James McMurtry's Different Kind of Fiction

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Sitting at the back of a darkened Austin club watching the duo onstage, one listener is a bit restless, clapping briefly but emphatically after every song. He's also proud as hell.

Watching his 24-year-old son Curtis perform isn't anything new for James McMurtry. But seeing his flesh-and-blood coming into his own alongside his cello-playing girlfriend Diana Burgess -- while they nail their harmonies and phrasing -- leaves the Texas-born singer-songwriter still shaking his head when he sits down for an interview after the show.

"I used to sing to him at night when he was real little; maybe that helped," the elder McMurtry says. "But I never taught him how to write a song. He figured that out on his own. I'm basically doing the 1-4-5 with a relative minor [when I write] but he's got a degree in music composition.

"It's this iTunes generation," he continues. "He can access all of music history but I didn't have that, all I had was vinyl. So if you've got the curiosity, it's the perfect time to be a musician. He's teaching me the value of curiosity, and rehearsing. I've never been that particular, and it probably shows."

Sure, he may not possess his son's versatile chops on guitar or the style-mashing music evident in Curtis's songs, but McMurtry has plenty of lessons to pass on about how to create lyrics that stick in a listener's craw.

More important, he can pass on to his son how to survive in an ever-changing industry that plays no favorites. Perhaps that's why his new 12-song CD -- released on Tuesday, 25 years after his debut album in 1989 -- is titled Complicated Game.

It's McMurtry's first release since 2008's Just Us Kids, and comes a decade after Childish Things, the album that spawned the political diatribe "We Can't Make it Here" that attracted a legion of new fans and has basically kept him on a never-ending road trip ever since.

"I just really didn't need to make another record until now," he explains. "The draw [at shows] had held up pretty good after the last couple of records and I still sell a lot of hard product 'cause my crowd is my age for the most part. It's a lot easier for me to play live than record. The studio's not comfortable for me entirely. I don't record unless I need to and I don't write until I have to record."

Despite the success of Childish Things, McMurtry couldn't find a producer willing to work with him, even though he had collaborated with the likes of John Mellencamp and Don Dixon in his early days. After producing his previous five releases on his own, McMurtry found a kindred spirit in C.C. Adcock, one of his Louisiana drinking buddies, to helm the controls for the new indie release. Adcock, who fronts his own band, has worked with the likes of Robert Plant and made a bundle of loot from his soundtrack work for HBO, brought in Mike Napolitano, whose credits include Blind Melon, as co-producer.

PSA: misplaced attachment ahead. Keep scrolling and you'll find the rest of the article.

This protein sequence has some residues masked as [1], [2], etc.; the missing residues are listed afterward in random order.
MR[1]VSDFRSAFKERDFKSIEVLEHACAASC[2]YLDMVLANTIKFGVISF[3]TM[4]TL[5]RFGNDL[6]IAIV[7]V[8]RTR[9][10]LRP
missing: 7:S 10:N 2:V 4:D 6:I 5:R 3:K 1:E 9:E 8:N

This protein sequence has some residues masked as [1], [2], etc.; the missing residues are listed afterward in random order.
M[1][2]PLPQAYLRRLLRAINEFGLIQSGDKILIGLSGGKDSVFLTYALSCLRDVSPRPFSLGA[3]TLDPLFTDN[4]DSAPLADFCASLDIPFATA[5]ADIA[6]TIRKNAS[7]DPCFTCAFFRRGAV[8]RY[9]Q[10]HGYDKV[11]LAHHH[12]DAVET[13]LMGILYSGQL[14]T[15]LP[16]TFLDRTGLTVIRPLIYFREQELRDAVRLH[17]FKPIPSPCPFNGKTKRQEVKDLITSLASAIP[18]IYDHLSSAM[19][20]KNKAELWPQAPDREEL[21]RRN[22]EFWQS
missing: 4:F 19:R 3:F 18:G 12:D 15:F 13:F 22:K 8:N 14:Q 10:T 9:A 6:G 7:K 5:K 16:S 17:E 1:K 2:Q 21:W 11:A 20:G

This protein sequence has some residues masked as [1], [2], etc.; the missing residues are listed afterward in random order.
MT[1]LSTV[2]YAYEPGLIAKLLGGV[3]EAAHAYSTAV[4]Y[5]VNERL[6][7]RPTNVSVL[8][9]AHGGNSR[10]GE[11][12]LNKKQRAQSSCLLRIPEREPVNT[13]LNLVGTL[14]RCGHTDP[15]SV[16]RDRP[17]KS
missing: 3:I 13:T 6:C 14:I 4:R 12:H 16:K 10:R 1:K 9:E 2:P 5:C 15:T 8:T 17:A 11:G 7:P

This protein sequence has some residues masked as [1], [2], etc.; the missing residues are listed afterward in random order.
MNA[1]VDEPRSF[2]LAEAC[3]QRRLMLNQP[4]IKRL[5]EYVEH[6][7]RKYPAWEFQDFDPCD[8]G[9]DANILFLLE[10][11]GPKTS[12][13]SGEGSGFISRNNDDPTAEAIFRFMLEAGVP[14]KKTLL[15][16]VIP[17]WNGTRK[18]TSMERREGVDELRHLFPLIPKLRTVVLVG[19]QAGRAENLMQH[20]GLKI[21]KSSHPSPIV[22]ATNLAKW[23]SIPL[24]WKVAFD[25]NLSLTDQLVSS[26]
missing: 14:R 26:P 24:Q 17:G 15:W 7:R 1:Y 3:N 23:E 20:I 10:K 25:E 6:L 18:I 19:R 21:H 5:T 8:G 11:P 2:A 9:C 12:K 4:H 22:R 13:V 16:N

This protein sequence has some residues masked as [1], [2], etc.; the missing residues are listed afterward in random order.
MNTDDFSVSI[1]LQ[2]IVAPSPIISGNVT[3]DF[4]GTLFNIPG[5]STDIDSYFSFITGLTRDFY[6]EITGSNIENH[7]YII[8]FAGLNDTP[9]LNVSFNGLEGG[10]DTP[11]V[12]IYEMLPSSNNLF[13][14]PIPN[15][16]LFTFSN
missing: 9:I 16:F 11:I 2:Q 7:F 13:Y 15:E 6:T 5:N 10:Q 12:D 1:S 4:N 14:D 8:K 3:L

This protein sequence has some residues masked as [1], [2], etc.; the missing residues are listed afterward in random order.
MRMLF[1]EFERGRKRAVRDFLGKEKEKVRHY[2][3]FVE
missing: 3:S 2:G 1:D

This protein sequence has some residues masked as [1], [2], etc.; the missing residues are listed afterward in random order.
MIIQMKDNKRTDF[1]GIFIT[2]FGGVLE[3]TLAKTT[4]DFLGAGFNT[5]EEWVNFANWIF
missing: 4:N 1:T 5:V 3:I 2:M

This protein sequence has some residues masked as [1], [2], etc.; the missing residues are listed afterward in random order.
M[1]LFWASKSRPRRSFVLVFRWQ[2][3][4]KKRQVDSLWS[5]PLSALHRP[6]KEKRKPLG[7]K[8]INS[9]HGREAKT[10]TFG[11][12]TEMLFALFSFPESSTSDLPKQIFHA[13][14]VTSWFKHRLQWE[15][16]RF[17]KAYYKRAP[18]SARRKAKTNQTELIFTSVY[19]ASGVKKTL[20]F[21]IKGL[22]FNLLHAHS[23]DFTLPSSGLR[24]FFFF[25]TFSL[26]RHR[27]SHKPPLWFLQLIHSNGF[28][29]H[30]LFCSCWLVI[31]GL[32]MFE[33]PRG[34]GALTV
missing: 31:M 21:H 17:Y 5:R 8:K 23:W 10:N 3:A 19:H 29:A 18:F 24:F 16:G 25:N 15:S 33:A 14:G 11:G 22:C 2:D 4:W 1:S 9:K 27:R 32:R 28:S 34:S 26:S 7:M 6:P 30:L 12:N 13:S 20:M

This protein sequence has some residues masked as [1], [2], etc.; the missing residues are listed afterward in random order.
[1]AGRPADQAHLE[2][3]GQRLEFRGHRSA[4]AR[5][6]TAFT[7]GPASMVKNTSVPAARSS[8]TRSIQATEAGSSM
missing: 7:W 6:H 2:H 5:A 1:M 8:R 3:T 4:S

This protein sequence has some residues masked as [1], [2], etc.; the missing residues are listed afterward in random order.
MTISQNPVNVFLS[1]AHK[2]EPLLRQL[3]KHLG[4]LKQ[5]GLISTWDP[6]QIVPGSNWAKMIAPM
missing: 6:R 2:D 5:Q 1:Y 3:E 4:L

"I had used up everything I'd remembered as a producer and was repeating myself stylistically. I didn't want to make just another James McMurtry record," the artist says. "It was a totally different process this time. The label wanted a solo acoustic record, so I just said we'll make it kind of acoustic. But I started each track doing vocals and guitar only to a click track, then I could replace them and stack the other tracks after that."

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For the most part, Adcock succeeded in breaking the McMurtry mold, by adding more space to the arrangements, as well as some rootsier influences, even tossing in several of his own swampy guitar licks at the sessions in New Orleans. McMurtry's live band -- Daren Hess, Tim Holt and Cornbread -- provide the basics, while Benmont Tench was recruited to play keyboards and Ivan Neville contributes some vocals. Curtis McMurtry is also in the mix, playing banjo on opening cut "Copper Canteen."

Though created out of necessity, Complicated Game is hardly a rush job, nor are the compositions any less infused with the complex McMurtryian slice-of-life tales of rocky relationships, small-town losers who wash down blood-pressure pills with Red Bull, or women with sexy body art who like to go commando. One of the most jarring cuts is "South Dakota," which tells the tale of a military veteran who comes back to his family ranch and, facing a grim reality, wonders whether he should just re-enlist rather than "get broke and older."

Having acclaimed novelist Larry McMurtry -- who penned Terms of Endearment and Lonesome Dove -- as your father might put too much pressure on a son developing his own style as a songwriter, but James said the fact that his father was a novelist made it that much easier for him to be a musician, rather than have to break away from a staunch family history of ranching, as his father had done.

As for his own writing process, and his ability to weave Walt Whitman-style rhyming couplets into tales about complex characters pulled out of a scene with Breaking Bad's Walter White, McMurtry is typically matter-of-fact.

"I don't worry about the process as much any more, so maybe it's easier now from that sense," he says. "I get a couple of lines and a melody and then I think, 'Who said that?' And then I'll find the character. My songs are fiction. All of 'em. It's just a different kind of fiction."

James McMurtry performs at 7 and 9:30 p.m. this Friday, February 27 at McGonigel's Mucky Duck, 2425 Norfolk. See mcgonigels.com for ticket info.

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